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Sunday, when the high-tech rover Curiosity lands on Mars, all the world will be watching.  But nobody will be paying more attention than the scientists at the Jet Propulsion Lab, who engineered the flight and the landing or the scientists at Caltech, who will do the exploring for the next two years.  It's a huge gamble costing $2.5 billion that could end up in a heap of twisted metal, or it could help determine if there's ever been life on Mars.  It could also determine the future of America's space program. We hear about generations of dreams and "seven minutes of terror." On our rebroadcast of today's To the Point, is temporary employment the new normal?

Banner image: NASA's Mars Exploration Rover Opportunity used its panoramic camera to record this eastward horizon view on the 2,407th Martian day, or sol, of the rover's work on Mars. (October 31, 2010)

Main Topic The Mars Mission: Made in LA 25 MIN, 45 SEC

At 10:31 Sunday evening, Pacific Standard Time, the Mars Laboratory called "Curiosity" will land on the Red Planet, after decelerating from 13,000 miles an hour in just seven minutes. We hear about some of the reasons for nail-biting at the Jet Propulsion Lab and Cal Tech in Pasadena.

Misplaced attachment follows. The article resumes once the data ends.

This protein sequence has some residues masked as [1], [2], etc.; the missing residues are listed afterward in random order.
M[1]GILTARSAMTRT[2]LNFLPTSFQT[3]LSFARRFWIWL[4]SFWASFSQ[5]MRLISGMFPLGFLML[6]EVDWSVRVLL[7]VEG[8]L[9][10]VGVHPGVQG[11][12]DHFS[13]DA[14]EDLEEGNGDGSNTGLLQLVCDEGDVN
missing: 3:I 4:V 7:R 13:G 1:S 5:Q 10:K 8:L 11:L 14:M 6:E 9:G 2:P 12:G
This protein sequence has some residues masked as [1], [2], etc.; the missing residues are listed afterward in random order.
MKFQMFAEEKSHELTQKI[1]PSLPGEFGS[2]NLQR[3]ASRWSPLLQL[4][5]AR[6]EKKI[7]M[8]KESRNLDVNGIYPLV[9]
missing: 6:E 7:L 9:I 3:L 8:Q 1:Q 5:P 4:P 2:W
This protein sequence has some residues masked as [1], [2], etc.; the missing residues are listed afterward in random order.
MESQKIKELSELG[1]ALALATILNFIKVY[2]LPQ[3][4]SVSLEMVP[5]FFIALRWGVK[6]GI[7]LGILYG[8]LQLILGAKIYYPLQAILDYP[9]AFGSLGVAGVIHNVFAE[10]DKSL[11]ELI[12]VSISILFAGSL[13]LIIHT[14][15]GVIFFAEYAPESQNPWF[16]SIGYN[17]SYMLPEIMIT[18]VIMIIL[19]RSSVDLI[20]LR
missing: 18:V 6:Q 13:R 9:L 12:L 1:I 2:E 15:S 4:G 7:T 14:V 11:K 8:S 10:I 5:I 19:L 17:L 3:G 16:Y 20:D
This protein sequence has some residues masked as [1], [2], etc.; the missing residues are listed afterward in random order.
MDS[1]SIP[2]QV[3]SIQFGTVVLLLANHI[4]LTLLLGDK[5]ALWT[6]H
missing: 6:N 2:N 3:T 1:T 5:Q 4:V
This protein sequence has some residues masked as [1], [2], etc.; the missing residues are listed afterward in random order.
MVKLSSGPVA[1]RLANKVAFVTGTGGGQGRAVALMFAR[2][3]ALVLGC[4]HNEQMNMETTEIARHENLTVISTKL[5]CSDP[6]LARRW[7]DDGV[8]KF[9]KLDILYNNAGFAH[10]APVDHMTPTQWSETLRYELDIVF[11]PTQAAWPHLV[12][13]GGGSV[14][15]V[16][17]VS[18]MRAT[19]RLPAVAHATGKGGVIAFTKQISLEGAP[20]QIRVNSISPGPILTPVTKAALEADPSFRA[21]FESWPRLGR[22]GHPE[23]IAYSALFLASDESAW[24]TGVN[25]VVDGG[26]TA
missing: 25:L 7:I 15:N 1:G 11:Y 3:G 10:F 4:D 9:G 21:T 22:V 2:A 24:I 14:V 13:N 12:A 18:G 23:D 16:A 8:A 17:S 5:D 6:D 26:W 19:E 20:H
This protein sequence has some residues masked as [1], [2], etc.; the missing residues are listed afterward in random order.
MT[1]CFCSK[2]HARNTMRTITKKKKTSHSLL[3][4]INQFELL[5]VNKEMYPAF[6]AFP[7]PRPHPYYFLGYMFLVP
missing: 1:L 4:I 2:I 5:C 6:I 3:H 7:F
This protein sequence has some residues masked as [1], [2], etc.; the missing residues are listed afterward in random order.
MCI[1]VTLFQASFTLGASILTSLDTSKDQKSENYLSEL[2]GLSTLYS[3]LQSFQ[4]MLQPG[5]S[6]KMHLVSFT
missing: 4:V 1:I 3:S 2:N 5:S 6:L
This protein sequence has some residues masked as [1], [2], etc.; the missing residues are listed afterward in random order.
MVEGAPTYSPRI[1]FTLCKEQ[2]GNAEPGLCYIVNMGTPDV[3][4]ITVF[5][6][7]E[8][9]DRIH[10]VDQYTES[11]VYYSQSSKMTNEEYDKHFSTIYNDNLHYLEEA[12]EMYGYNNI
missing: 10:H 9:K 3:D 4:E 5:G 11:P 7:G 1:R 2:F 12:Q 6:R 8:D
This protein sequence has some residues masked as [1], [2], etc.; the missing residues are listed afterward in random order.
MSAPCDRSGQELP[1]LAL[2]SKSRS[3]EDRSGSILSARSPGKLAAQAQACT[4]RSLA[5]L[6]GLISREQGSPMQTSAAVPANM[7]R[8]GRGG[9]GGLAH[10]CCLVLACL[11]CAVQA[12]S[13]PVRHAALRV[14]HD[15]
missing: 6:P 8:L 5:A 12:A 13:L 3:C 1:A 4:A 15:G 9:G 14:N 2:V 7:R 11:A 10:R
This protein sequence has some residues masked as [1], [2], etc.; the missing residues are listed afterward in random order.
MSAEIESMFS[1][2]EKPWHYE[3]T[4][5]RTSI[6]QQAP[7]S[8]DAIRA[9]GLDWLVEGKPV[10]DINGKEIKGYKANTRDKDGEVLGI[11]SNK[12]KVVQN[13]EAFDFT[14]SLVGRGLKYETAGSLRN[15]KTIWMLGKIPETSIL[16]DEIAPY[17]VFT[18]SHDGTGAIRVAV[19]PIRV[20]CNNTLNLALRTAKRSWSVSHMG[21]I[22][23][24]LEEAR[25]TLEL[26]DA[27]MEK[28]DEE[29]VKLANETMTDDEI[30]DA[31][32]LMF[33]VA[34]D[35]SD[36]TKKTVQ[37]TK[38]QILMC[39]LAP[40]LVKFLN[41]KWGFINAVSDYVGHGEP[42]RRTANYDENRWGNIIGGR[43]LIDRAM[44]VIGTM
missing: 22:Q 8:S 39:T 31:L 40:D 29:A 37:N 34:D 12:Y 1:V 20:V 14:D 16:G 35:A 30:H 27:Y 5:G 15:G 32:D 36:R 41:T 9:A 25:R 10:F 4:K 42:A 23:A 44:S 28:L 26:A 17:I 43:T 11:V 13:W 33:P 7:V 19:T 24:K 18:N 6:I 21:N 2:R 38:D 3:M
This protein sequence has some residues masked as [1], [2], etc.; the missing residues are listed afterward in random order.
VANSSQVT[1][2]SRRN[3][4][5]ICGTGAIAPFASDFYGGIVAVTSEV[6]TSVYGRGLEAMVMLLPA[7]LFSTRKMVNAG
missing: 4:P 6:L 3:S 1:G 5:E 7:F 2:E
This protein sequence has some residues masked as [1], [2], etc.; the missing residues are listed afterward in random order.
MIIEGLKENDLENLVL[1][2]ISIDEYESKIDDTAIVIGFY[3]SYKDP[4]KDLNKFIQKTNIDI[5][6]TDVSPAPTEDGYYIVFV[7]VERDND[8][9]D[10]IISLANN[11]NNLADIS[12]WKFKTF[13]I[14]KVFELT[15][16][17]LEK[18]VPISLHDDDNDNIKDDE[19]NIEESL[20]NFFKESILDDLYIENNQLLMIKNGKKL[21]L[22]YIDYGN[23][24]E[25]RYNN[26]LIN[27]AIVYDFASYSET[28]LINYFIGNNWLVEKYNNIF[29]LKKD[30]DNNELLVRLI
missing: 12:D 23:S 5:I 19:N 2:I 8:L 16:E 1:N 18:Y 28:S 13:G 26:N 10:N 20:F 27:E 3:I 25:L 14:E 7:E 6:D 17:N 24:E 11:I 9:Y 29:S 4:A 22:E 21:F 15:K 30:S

Ian O'Neill, astrophysicist and science writer (@astroengine)
Steven Lee, Jet Propulsion Laboratory (@NASAJPL)
Bethany Ehlmann, Caltech (@caltech)
Edward Krupp, Griffith Observatory (@GriffithNews)
Adam Schiff, US Congress (D-CA); U.S. Democratic Representative (@RepAdamSchiff)

Main Topic Is Temporary Employment the New Normal? 24 MIN, 7 SEC

Image-for-WWLA.jpgIt used to be a given that a rise in temporary employment was a sign of economic recovery and that permanent hiring would not be far behind. In recent months, temporary hiring is on the rise, but the old pattern does not seem to be holding. Employers are not only keeping their temps longer, they're even using them for professional jobs and executive positions. The consequences could be very different at different ends of the income scale. We look at the potential consequences, which may be very different for blue-collar workers than they are for professionals or in the executive suites.

Gabriel Thompson, journalist and author (@G_Thompson1)
Sara Horowitz, Freelancers Union (@Sara_Horowitz)
Cary Leahey, Decision Economics (@mcleahey)
Nik Theodore, University of Illinois, Chicago

Working in the Shadows

Gabriel Thompson

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